New York, November 21
Speech sounds elicit comparable neural responses and stimulate the same region in the brains of humans, macaques and guinea pigs, study finds that could help pave the way for better understanding and diagnosis of auditory processing deficits .
A multidisciplinary group of researchers from the University of Pittsburgh reported in the journal eNeuro that the brain’s responses to sound – called frequency tracking responses, or FFRs – can be recorded from small electrodes placed on the scalp of one person.
They are used by clinicians to quickly assess a child’s hearing ability and flag a large number of potential speech and language disorders, such as dyslexia and autism. But the method has one major drawback – it lacks specificity.
“These tests can only tell us that something is wrong – but we don’t know what it is,” said Bharath Chandrasekaran, professor at Pitt’s School of Health and Rehabilitation Sciences. “Understanding the source and mechanism of FFR generation would allow the development of specific markers of speech disorders, which would help improve clinical diagnoses of auditory processing deficits,” he added.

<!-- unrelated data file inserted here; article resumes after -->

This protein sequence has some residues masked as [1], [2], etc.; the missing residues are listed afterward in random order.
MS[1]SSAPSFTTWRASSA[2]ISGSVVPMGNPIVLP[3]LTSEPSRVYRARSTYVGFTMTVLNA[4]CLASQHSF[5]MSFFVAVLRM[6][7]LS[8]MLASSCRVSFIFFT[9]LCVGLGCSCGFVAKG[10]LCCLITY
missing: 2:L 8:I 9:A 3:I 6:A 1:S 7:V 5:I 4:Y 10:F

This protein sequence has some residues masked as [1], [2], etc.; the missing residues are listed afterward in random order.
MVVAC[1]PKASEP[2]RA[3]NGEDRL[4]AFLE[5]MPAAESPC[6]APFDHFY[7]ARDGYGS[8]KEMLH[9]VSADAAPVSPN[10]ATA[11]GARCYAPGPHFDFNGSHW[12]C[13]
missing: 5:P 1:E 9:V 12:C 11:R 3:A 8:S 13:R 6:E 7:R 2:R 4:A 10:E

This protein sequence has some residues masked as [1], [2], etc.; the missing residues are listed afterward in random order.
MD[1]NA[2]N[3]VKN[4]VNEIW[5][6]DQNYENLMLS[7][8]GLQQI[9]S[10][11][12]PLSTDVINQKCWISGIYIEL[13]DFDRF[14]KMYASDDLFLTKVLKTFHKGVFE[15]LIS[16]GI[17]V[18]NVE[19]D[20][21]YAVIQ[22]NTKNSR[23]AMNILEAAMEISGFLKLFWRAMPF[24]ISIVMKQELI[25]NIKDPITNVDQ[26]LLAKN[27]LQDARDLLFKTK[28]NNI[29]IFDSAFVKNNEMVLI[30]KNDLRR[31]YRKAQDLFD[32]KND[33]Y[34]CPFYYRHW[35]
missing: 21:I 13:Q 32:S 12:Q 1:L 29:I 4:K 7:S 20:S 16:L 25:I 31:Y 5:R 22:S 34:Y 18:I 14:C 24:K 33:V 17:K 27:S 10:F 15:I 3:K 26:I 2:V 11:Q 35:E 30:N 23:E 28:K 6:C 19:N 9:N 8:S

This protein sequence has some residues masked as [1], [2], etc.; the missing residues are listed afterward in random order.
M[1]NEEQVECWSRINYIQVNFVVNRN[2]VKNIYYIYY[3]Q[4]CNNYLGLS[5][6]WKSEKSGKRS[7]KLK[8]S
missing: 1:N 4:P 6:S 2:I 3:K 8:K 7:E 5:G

FFRs are also used to identify any problems with auditory processing or how the brain interprets sounds from the environment, especially speech. The more the FFR profile resembles the profile of the sound source, the stronger the auditory processing capacity of the brain. On the other hand, the more the two profiles are different, the higher the chances of diagnosing a hearing loss.
Until recently, scientists believed that FFRs appear deep inside the brainstem – the brain’s innermost structures near the base of the skull – and spread outward, eventually reaching the surface of the brain and scalp.
Pitt’s researchers proved the long-held theory to be wrong when they discovered that FFRs are generated not only in the brainstem, but also in the auditory cortex of the brain – the region responsible for processing sound located just around the temple. , only one to a few centimeters from the surface of the skull – and that the pattern of FFR generation is similar in mammals.
In response to four different tones of the mandarin syllable ‘yi’, the brains of English speaking individuals unfamiliar with Mandarin Chinese generated FFRs similar to those of macaque monkeys and guinea pigs, both of which have hearing range. and a sensitivity very similar to humans.
A better understanding of how hearing deficits manifest in the brain may fill a critical gap in the development of rapid, accurate and non-invasive diagnoses, the researchers said. IANS